The Hungarian Blue Trail, the country’s best-known hiking path, connects northern Hungary’s natural and historical treasures, including the larger mountains, Lake Balaton, and the capital. It provides special experiences in every season and unparalleled variety to adventurous hikers.
The idea of creating unified tourist signage took shape in 1930, when the direction and the two endpoints of the trail, Hollóháza and Írott-kő, were chosen. The Hungarian Blue Trail was officially inaugurated in 1938, on the 900th anniversary of the death of Saint Stephen, with a commemorative jubilee hike. Establishing this national trail produced a tourist attraction that includes the majority of Hungary’s natural and historical assets and appeals to visitors from all over the world.
The trail can be hiked in any season, either end-to-end or in part. It extends 1,171 kilometers across the northern part of the country and is divided into 27 sections. Hikers should be aware that altogether they will face 31,000 meters of elevation along the way! This may seem like a huge challenge, but more than 7,000 hikers have successfully completed the Hungarian Blue Trail.
The most beautiful section of the trail is perhaps in the Balaton Uplands, where it connects Badacsonytördemic and Nagyvázsony in a 45-kilometer stretch. Along the way, hikers are greeted by magnificent landscapes. From Badacsony, the view of the turquoise water of the lake is a sight to behold, as are the panoramas from the lookout towers on the plateau. Wandering beside the grapevines, you will come across Csobánc Hill and the castle ruins. The view certainly makes up for the tiring path leading to it. The section then proceeds towards the Sea of Stones, the ruins of the Veléte Palace, and the Kinizsi Castle of Nagyvázsony before passing through the charming villages of the Káli Basin.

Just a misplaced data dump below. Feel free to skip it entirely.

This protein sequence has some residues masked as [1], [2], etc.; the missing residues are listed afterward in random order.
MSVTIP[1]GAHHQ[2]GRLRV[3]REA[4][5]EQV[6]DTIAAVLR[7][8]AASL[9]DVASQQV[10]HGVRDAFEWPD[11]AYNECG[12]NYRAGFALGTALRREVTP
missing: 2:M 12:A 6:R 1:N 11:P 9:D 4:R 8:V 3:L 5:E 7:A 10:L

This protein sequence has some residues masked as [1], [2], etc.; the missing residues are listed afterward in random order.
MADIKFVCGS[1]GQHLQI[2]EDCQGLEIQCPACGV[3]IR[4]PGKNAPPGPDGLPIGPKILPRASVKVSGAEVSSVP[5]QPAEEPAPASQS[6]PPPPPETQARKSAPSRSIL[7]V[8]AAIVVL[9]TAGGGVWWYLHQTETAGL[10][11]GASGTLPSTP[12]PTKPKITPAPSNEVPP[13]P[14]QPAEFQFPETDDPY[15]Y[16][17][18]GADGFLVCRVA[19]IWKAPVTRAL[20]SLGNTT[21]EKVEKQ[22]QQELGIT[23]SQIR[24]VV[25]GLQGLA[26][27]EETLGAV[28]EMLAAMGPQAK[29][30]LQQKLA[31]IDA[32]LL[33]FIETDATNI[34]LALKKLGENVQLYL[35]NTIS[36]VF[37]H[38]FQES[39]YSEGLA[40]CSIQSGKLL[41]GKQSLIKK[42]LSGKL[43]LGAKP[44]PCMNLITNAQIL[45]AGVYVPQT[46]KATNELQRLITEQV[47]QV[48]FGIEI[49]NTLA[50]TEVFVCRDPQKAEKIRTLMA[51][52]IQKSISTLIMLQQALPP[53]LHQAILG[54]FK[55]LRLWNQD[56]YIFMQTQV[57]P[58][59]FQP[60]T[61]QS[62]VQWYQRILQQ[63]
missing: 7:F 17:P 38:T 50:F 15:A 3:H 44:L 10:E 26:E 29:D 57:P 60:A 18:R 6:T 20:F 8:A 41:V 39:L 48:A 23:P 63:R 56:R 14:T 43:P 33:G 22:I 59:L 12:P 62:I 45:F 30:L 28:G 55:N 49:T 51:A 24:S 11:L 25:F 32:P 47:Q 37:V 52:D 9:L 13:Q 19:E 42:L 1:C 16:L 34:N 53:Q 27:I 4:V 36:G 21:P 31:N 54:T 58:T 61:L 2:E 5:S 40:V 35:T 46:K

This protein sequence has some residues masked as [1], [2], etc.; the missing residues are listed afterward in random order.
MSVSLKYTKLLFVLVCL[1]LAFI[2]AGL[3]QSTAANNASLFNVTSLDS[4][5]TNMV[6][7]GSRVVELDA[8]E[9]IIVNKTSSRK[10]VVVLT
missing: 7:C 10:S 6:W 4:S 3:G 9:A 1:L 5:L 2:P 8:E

Section 10 of the national hiking trail takes you to the greenwood of Vértes. The area attracts visitors with rich and diverse flora and fauna, medieval castles and historic settlements. This section is easy to complete as the path is not as rough terrain as it may seem at first sight. It crosses the vast forests of the landscape protection region, which is also home to several castle ruins, including Csókakő, Gesztesi, and Vitány Castles. There are only a few lookout towers along this section of the trail, but hikers are greeted in turn by vast beech forests, steep valleys and the endless stillness of the forest.
If you decide to hike the entire Blue Trail or even a portion of it, we recommend that you obtain the Hungarian Blue Trail Roadmap and Checkpoint Booklet so that you can collect all the stamps for each section. Along the trail, you can collect stamps from 152 designated checkpoints to validate that you have completed the sections.